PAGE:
The other night some of my class mates and I visited a church service. It is called Theophilus. One of my professors is the pastor there. They share space with an Episcopal congregation on the SE side of Portland. Each week, things began with dinner at 5pm. Round tables were set in a large communal room of the church. I ended up at a table with two high school guys, three of my friends from GFU, and two young women early in their careers.
Olivia was the most talkative. She is a graphic artist who had moved to Portland from San Diego. We began to joke with her about the weather…leaving year around temperatures in the 70’s, beaches and blue skies to go to the wet and often dreary Pacific Northwest. After the initial levity, Olivia told us that she made her decision very intentionally. In fact the climate was the very reason she moved here. “In southern California people are outside all the time and when it gets dark you really can’t find anyone. You wander around wondering, ‘Where is everybody?’ I wanted to come to a place where people huddle together when it gets dark and cold.”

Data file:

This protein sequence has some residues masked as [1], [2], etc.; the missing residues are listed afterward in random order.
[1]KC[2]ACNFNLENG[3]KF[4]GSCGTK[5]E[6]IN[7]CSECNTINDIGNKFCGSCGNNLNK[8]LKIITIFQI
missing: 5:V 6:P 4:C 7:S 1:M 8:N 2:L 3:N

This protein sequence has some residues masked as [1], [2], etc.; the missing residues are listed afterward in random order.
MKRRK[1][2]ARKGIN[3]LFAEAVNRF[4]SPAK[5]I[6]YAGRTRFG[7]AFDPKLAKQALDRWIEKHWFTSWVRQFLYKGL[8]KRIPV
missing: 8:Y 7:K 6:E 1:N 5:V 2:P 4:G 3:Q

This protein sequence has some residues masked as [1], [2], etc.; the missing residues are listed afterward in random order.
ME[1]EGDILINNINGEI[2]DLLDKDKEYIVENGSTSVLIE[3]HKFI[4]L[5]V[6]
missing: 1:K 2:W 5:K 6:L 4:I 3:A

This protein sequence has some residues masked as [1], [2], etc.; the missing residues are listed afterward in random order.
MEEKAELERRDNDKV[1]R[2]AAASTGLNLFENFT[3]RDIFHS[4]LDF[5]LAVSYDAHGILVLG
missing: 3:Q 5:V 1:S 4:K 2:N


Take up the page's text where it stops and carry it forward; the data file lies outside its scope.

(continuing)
I don’t think I was the only one at the table stunned by her assessment. It was quite amazing that someone from a place many of us dream of living – desires community and connection more warmth and sunshine. Olivia saw possibilities where many of us only see hassles.
When I get home next week the sun will go down earlier, the temperature will have dropped, and the rain will soon turn to snow. I’m not looking forward to it but I hope my random encounter will help me look at winter differently this year.
- Hopefully I will complain a lot less.
- Hopefully I will remember that seasons of life can grow as dark and cold as the seasons of the year.
- Hopefully I will see the dark and cold as an opportunity to huddle together with people rather than as an excuse to stay alone.